FDA Bans Trans Fat, What Will Happen to America’s Favorite Foods?

The FDA ban will take place in 2018

By Renee Korczak | Updated April 30, 2023

The Food and Drug Administration (FDA) recently ruled that artificial trans fat is not generally recognized as safe (GRAS) for use in human food. As a result of this, food manufacturers will have three years to remove all sources of partially hydrogenated oils (PHOs) from their products.

Partially hydrogenated oils are one of the major sources of trans fat. They are formed during a chemical process called hydrogenation.  During hydrogenation, hydrogen is added to liquid oil in the presence of a catalyst, pressure, and heat. The liquid oil then turns solid which is helpful for extending the shelf-life of products and helping to keep flavors stable. Extending the shelf-life of products is one of the major reasons why food manufacturers add PHOs to their products.

You can tell if a food product contains partially hydrogenated oil simply by reading the ingredient list on the nutrition facts label.  Look for terms such as “partially hydrogenated vegetable oil” or “partially hydrogenated palm kernel oil” or “partially hydrogenated cottonseed oil.”  If you find any of these terms on the ingredient list, then the food product contains some trans fat.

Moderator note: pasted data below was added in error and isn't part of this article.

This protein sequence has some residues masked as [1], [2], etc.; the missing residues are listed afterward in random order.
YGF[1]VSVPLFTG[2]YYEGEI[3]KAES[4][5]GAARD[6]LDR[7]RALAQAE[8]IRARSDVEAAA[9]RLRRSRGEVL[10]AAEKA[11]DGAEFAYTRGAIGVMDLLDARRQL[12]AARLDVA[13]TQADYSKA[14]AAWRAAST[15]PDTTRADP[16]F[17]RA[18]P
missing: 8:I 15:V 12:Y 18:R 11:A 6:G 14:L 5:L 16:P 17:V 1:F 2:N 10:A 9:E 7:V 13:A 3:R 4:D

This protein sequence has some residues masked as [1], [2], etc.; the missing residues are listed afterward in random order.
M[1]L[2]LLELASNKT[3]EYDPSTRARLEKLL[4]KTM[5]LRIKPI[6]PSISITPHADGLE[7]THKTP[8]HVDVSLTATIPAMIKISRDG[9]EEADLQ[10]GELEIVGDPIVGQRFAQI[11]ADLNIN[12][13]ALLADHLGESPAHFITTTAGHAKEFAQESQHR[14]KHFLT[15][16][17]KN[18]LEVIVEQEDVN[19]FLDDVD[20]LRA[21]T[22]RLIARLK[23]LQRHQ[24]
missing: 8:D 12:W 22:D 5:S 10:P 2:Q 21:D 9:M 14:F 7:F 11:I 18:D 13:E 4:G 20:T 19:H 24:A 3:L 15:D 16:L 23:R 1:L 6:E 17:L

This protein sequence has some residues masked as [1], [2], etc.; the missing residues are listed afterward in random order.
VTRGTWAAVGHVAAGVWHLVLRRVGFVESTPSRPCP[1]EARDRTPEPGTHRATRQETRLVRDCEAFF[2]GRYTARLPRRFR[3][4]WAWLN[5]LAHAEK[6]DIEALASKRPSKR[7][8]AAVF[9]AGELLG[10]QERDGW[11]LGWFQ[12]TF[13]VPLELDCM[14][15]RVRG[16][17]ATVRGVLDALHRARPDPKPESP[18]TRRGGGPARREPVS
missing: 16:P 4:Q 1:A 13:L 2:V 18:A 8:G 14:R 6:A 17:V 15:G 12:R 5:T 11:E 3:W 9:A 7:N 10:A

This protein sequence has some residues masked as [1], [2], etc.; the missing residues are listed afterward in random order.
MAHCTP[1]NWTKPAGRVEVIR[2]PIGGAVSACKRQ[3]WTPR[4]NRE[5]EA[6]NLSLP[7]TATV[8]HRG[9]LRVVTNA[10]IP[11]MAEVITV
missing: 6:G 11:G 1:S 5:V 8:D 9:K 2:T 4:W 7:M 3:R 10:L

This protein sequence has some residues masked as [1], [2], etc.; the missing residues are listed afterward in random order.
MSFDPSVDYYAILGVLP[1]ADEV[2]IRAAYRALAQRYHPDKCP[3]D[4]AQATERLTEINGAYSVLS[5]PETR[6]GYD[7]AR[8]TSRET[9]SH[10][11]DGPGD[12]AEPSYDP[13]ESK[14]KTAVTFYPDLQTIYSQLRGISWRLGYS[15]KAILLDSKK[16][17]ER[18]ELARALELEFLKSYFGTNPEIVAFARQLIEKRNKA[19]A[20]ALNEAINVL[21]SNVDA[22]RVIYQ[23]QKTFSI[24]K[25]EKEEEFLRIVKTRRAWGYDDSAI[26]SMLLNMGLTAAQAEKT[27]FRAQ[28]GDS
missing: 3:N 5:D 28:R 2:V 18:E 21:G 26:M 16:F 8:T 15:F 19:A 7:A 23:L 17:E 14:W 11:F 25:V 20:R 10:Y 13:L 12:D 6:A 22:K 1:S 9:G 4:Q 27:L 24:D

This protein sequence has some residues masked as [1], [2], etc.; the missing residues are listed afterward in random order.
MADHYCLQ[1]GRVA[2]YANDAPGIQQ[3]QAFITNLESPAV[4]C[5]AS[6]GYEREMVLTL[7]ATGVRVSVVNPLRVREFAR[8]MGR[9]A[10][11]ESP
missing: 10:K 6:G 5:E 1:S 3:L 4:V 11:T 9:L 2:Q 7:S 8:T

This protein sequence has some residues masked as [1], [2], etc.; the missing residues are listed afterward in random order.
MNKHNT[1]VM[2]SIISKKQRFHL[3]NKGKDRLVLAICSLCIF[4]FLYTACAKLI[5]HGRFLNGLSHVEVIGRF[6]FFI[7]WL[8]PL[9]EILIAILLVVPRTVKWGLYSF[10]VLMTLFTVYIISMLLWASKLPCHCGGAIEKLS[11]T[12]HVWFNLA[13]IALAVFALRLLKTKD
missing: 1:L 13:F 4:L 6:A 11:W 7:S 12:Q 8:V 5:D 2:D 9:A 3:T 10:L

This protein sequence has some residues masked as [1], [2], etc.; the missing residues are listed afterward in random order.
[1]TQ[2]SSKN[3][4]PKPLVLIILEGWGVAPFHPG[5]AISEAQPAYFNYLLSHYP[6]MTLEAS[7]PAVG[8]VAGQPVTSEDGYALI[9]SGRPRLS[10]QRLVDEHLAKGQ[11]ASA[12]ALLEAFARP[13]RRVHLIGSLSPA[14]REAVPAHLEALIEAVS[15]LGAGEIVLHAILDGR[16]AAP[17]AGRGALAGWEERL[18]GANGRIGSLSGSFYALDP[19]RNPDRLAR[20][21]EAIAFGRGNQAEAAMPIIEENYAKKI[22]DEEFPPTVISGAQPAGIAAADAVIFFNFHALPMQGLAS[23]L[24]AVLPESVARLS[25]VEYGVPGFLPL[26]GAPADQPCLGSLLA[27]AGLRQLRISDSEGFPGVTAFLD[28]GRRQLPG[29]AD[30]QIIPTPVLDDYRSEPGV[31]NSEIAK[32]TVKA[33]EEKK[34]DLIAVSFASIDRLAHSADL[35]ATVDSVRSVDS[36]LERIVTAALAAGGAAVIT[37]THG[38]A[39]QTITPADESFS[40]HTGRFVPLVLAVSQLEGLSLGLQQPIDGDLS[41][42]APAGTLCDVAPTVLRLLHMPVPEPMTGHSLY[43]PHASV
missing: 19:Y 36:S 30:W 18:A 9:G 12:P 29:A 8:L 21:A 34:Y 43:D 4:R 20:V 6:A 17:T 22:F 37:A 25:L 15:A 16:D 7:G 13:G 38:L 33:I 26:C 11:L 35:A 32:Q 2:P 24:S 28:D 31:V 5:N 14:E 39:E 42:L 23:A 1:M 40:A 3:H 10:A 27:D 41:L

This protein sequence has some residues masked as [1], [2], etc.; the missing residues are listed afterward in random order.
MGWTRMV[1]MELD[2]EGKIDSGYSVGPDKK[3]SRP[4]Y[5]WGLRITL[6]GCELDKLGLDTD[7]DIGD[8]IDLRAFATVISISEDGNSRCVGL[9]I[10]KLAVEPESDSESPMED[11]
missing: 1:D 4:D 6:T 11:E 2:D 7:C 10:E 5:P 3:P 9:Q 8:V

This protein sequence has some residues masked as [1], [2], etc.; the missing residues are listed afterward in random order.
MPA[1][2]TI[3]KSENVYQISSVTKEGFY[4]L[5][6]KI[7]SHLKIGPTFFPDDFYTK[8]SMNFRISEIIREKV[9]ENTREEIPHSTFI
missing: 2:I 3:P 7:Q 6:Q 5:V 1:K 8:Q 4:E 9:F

The nutrition facts label will also tell you the amount of trans fat per serving of a product.  Since 2006, the FDA mandated that all foods had to include trans fat on the nutrition facts label. The trick with trans fat is that food manufacturers can claim that a product is “Trans fat-free” even if the product contains 0.5g of trans fat per serving. This often misleads people into believing that a food is free of trans fat, even though it still contains a small quantity.  This is likely to change in the future, with the current ruling.

The FDA is raising concerns with trans fat in food products because scientific evidence shows its adverse effects with respect to heart disease.  A number of human studies have shown that consumption of trans fat can increase LDL and total cholesterol, which can increase the risk for heart disease.

The implications of the FDA ruling on trans fat may be a challenge for food manufacturers.  Manufacturers will have until 2018 to remove partially hydrogenated oils from their products.  This means that food companies and even restaurants such as McDonald’s will have to stop formulating or cooking their products in trans fat. Food manufacturers who want to still use partially hydrogenated oils in their products will have to petition the FDA for a special permit.

Since trans fat is commonly found in foods such as French fries, pie crust, doughnuts, and other baked goods, consumers may notice a difference in taste since these fats impart good flavor.  However, because the science tells us that trans fats are so detrimental to our health, the new FDA determination is trying to decrease the amount of trans fat we consume.

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